Full speed ahead for Study Group Scheme

UEFA's knowledge-sharing initiative for football technicians, the Study Group Scheme, will up its game once more for the new season by involving some 1,850 delegates in study visits.

One of the Study Group Scheme's technical exchanges hosted by the Football Association of Ireland
One of the Study Group Scheme's technical exchanges hosted by the Football Association of Ireland ©UEFA.com

The UEFA Study Group Scheme is ready for its biggest season yet as the third edition of the knowledge-sharing initiative for football technicians plans to involve some 1,850 delegates during the 2010/11 campaign.

The Study Group Scheme is already expected to surpass its achievements of a busy year last season for the UEFA-funded programme, which aims to improve European football's technical standards throughout the continent.

The bumper agenda which is scheduled for the new term will feature 1,850 football technicians – an increase on the 2009/10 figure of 1,700 – who will take part in study visits, or technical exchanges, which concentrate on areas such as elite youth football, coach education, grassroots and the women's game.

All 53 of UEFA's member national football associations will be represented, either as hosts or visitors, as a total of 168 groups of eleven delegates apiece travel to other national associations to swap know-how and examples of best practice. A total of 28 European FAs are signed up to stage study visits during the campaign, including Azerbaijan, Bulgaria, Portugal, Romania, Turkey and Wales who will all debut as host associations.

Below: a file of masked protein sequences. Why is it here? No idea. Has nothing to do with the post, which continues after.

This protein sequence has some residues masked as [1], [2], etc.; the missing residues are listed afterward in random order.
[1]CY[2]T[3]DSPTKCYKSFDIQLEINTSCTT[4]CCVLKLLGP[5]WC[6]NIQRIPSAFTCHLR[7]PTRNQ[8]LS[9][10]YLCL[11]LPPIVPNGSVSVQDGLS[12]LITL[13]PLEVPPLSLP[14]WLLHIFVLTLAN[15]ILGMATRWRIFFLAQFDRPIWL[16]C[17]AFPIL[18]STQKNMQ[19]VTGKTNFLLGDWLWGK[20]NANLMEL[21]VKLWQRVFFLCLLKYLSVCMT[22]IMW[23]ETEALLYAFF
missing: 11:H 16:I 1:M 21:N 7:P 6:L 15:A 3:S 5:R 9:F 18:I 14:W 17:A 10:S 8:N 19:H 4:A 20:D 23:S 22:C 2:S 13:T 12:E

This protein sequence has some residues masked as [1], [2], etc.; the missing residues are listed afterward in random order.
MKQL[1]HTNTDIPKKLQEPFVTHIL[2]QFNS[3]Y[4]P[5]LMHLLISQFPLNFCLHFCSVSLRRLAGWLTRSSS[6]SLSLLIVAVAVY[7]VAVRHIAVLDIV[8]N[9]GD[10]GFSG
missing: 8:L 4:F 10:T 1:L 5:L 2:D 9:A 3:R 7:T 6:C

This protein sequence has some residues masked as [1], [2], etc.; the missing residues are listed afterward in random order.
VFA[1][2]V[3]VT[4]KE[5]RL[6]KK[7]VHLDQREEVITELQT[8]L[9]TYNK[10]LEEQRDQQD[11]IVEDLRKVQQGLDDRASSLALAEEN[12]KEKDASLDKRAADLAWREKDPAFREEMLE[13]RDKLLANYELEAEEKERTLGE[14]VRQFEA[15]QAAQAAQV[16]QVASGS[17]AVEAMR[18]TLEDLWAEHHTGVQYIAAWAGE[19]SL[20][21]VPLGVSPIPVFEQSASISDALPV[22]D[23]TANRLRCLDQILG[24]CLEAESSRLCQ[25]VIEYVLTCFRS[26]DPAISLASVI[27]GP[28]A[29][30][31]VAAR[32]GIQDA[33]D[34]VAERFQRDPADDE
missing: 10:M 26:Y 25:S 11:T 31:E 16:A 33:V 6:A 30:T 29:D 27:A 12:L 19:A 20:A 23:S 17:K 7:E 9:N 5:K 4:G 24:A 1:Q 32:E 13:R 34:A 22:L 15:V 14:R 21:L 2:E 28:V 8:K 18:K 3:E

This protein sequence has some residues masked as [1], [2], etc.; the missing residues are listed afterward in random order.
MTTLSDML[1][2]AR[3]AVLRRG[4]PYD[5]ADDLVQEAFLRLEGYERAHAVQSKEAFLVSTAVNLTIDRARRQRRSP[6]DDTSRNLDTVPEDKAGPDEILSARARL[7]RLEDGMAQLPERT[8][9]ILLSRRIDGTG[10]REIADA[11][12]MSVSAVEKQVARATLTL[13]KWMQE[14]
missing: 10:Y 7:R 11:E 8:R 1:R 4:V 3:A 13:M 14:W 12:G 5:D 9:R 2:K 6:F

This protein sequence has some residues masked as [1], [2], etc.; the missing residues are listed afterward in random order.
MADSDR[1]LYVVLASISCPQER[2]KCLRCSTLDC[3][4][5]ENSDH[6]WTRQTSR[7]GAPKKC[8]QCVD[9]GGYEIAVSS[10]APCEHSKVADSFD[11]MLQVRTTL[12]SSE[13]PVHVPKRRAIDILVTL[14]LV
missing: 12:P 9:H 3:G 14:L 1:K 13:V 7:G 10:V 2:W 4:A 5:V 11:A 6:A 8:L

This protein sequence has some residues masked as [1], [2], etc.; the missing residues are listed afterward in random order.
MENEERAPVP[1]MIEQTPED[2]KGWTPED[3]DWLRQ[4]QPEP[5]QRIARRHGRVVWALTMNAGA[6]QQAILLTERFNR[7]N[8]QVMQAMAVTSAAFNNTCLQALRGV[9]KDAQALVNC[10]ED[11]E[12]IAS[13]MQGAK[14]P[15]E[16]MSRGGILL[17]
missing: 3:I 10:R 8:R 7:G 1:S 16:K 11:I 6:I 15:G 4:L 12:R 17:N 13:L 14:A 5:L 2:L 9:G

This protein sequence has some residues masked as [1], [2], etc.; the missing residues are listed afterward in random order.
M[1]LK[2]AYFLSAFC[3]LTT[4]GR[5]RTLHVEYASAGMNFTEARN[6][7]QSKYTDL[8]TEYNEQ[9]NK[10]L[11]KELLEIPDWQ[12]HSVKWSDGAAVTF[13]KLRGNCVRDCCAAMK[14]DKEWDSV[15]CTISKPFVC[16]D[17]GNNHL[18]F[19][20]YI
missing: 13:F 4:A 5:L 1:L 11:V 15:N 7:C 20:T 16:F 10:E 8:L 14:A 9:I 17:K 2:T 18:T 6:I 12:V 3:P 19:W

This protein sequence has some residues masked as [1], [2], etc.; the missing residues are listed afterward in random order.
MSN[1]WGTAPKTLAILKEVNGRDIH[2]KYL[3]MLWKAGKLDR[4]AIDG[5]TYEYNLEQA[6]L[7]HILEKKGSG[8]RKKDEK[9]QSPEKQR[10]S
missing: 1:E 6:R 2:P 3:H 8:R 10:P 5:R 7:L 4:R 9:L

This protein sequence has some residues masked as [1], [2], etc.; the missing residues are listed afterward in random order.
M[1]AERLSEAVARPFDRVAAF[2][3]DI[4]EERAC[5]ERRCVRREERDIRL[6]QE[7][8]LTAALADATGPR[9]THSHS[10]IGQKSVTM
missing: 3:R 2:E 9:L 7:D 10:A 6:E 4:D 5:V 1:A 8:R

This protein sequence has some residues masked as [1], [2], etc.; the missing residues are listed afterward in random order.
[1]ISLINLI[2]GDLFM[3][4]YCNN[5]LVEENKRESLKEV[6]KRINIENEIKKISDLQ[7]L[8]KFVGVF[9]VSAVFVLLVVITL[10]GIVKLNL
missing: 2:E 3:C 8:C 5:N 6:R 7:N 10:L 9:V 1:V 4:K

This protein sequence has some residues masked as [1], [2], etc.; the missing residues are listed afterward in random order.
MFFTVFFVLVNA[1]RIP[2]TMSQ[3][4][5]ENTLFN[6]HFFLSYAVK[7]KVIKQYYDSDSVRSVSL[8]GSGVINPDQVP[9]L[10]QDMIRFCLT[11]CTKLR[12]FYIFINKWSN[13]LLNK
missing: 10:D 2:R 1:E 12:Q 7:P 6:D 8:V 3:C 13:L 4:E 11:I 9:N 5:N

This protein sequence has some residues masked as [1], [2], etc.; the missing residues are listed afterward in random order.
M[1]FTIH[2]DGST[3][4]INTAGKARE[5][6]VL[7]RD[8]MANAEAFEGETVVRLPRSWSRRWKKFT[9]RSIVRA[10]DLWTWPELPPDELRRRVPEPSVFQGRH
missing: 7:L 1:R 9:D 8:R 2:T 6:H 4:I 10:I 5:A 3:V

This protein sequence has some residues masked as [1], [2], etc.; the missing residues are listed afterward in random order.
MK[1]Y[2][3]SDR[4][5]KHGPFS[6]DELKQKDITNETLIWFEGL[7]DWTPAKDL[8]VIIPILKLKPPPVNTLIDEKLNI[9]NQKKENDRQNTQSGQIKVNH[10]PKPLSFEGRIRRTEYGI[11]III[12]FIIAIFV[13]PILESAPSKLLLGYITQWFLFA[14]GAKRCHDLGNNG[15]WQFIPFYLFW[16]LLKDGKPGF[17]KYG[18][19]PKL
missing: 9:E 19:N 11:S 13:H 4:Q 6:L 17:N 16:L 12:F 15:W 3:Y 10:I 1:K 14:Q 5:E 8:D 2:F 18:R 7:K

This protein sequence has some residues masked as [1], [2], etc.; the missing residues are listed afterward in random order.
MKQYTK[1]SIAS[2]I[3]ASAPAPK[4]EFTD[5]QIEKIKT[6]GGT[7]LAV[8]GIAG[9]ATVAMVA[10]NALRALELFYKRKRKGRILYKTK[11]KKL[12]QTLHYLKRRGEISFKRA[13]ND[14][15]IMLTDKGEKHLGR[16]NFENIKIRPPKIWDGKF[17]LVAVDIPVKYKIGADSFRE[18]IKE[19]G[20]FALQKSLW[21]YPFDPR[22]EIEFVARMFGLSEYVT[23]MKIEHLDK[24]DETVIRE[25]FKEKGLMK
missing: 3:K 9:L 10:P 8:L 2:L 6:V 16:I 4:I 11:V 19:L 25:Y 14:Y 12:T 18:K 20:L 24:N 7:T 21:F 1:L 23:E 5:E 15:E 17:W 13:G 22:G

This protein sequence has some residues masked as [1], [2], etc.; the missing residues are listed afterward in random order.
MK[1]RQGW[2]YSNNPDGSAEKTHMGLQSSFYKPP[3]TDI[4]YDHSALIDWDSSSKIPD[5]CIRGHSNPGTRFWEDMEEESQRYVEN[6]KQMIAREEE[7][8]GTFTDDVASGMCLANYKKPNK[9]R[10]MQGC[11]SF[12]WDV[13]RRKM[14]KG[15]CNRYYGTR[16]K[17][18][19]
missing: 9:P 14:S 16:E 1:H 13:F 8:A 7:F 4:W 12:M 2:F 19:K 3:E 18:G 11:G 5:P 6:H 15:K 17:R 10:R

That numbers are up for yet another season – with a projected 56 visits (each one involving three visiting associations) compared with 52 last term – is just another indicator of the scheme's significant growth, in quality as well as quantity, since its introduction in 2008. Of the 56 visits on the docket, 15 will be centred on coach education, 16 on elite youth football, 13 on grassroots football and 12 on the women's game.

Moreover, to underline UEFA's support for the programme, every member of the European governing body's Development and Technical Assistance Committee will take part in at least one seminar. UEFA's national associations director Theodore Theodoridis recently gave a ringing endorsement to the scheme, which was launched on the initiative of UEFA president Michel Platini, calling it "an ambitious and fantastic project" – "the way it is put into practice is hugely appreciated by all UEFA national association members".

Certainly, the ambitious project will start as it means to go on in 2010/11 with the Football Association of Finland (SPL-FBF) hosting Lithuania, San Marino and Azerbaijan from 30 August for the season's first study visit, focusing on women's football. September and October will then be particularly active months with 14 visits covering all four key topics of the programme.